Knowing the specific personal circumstances that helped birth the first Pallbearer record make me appreciate it as much as any record I’ve ever heard. This is as real as it gets.

    I could pick any song from this album for this list and “Given to the Grave” holds a special place in my heart. I know what these guys were going through when they wrote it and I’ve been through the exact same things. These dudes are my brothers, and this band and album will always be hugely significant in my life. I got to sing this one live with them once in Pittsburgh, and I’ll never forget it

  • Pantera, "Cemetery Gates"

    I prefer “Hollow,” but that song ends in a state of limbo. “Cemetery Gates” is pretty clear about mourning the death of your loved one and moving the fuck on. Easier said than done sometimes, but it’s the only sane way to live.

  • Trouble, "Pray for the Dead"

    This is one of my favorite songs ever written — musically perfect, lyrically beautiful. It’s such honest writing.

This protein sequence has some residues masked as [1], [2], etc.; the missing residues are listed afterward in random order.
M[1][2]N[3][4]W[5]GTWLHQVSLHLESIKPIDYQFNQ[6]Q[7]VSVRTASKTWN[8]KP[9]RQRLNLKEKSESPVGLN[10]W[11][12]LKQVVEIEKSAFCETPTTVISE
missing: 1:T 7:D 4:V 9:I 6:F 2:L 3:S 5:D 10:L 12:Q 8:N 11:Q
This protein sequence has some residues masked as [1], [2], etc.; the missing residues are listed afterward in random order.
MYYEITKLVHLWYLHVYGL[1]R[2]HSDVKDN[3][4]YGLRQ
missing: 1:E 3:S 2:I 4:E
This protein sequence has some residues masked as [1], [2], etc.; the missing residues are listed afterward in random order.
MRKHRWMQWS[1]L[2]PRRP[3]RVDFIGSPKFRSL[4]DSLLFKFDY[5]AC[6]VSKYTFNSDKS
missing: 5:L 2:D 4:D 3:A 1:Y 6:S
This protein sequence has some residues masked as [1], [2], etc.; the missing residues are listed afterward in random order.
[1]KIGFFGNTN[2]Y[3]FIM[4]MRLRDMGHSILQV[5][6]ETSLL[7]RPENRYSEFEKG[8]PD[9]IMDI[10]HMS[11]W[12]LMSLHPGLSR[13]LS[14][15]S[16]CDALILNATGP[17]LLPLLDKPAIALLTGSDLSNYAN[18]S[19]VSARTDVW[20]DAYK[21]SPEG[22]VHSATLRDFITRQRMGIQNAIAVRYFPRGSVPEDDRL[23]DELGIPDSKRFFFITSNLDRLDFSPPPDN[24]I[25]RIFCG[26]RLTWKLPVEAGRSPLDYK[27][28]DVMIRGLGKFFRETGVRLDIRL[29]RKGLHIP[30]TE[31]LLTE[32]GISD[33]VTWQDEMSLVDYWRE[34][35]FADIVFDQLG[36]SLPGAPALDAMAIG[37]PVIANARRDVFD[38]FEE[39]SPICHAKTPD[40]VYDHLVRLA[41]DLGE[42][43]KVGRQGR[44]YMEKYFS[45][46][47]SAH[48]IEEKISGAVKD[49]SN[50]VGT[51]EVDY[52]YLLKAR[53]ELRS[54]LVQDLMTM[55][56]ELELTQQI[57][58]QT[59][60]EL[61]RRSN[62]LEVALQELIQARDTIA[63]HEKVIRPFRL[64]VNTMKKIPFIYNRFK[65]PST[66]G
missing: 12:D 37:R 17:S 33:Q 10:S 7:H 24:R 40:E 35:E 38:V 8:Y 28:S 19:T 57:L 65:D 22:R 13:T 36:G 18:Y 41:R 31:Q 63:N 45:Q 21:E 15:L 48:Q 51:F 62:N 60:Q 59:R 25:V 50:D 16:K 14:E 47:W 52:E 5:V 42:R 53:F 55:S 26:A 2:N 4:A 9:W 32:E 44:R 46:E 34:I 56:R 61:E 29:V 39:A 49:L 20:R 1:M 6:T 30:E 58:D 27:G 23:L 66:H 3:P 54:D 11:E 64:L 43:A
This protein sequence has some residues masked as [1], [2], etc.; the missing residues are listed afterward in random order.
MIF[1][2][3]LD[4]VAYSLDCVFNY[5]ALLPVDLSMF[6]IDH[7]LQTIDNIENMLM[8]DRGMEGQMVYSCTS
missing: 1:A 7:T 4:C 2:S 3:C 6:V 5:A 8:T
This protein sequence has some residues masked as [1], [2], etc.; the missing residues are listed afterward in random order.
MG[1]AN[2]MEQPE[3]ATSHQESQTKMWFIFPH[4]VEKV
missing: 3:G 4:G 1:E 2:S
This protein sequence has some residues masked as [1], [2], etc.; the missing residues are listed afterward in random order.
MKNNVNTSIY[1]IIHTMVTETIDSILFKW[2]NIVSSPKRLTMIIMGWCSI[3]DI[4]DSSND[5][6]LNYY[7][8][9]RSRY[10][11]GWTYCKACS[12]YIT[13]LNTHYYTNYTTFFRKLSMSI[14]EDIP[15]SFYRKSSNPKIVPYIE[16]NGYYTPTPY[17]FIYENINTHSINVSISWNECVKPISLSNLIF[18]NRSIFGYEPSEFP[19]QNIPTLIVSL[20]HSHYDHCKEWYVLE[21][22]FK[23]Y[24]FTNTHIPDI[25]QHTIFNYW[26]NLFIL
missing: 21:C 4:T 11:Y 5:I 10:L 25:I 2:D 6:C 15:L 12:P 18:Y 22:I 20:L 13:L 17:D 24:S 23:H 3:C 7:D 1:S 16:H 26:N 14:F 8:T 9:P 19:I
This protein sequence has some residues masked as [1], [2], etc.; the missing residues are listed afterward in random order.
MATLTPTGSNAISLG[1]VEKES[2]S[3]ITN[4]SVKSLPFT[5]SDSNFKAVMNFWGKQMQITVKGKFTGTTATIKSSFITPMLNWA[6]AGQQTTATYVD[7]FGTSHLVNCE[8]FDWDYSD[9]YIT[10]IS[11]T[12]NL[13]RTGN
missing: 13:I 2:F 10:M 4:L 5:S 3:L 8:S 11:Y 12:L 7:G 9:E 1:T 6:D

Eric Wagner acknowledges the anger that we feel toward someone leaving us in death. That’s a subject people tend to want to avoid, but it’s real. He walks us through the entire grieving process with a comforting, sympathetic hand on our shoulder. Then in true doom metal fashion, he reminds us that we’re next. Amazing stuff.

  • Tyler Childers, "Tattoos"

    Tyler and I both have generational roots in Kentucky, and I connect with his music in a profound way.

    This is one of those songs I relate to so much that it freaks me out. It’s like he wrote it about me.

    Sometimes the best way to get through a loss is to allow yourself to feel the pain as intensely as possible. It’s cathartic. This song tears my heart out but I love it. I’m trying to go see this dude at Red Rocks in September. There’s not many bands or artists I would go to that much trouble for, but he’s at the top of the list.

  • Type O Negative, "Everything Dies"

    Spirit Adrift covered this one. I could pick any song on World Coming Down for this list. That album helped me through the worst period in my life and quite possibly kept me from dying myself. The honesty here is staggering. I constantly strive for that level of honesty and vulnerability.